Android Market Data: Empowering the Bad Guys

Lots and lots and lots of people ask how to get information off of the Android Market programmatically, whether it is the roster of available apps or their permissions or their comments or whatever.

Officially, there is no solution. Google has not supplied anyone with a legitimate feed or API for this information. We’ve asked Google for this from time to time — I did myself over a year ago — and nothing has transpired publicly.

The reality, of course, is that lots and lots and lots of people are pirating the data. The canonical library for accessing the data is even hosted on code.google.com.

Whether or not Google supports some sort of API is one thing. But we really could use an official statement from Google effectively authorizing the android-market-api client or similar community efforts. I don’t especially care whether Google states that the data structures the Market publishes are subject to change without notice and that there’s no place to turn for technical assistance. I do care, though, about the piracy Sword of Damocles hanging over everyone’s heads.

As it stands, the ostensibly “bad guys” win. People who actually wish to respect Google’s rights are screwed; those who are willing to ignore Google’s rights are empowered.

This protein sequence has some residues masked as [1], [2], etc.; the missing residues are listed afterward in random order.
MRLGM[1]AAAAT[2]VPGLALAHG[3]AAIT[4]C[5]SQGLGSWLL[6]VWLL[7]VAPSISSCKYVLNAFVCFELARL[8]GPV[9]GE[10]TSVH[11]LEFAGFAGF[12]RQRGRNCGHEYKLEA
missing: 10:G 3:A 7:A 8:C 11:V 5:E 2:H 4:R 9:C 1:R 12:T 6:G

Please understand that I don’t want android-market-api shut down, or for Google to take steps to block unauthorized access to the Market data. Those are eminently likely steps for Google to take, but they are similarly likely to be pointless — there are lots of other places to host source code samples, and figuring out ways to mimic legit clients of the Market APIs shouldn’t be that hard even if they change things up.

Also, please understand that I consider those using the unauthorized API to be “bad guys” simply because the API is unauthorized. One blog post from Google authorizing the use of this stuff clears that up in a jiffy.

But it’s really disappointing that Google seems to be willing to look the other way when people pirate the data, yet won’t authorize people to do the same. It makes for a very curious message to the community, if nothing else.


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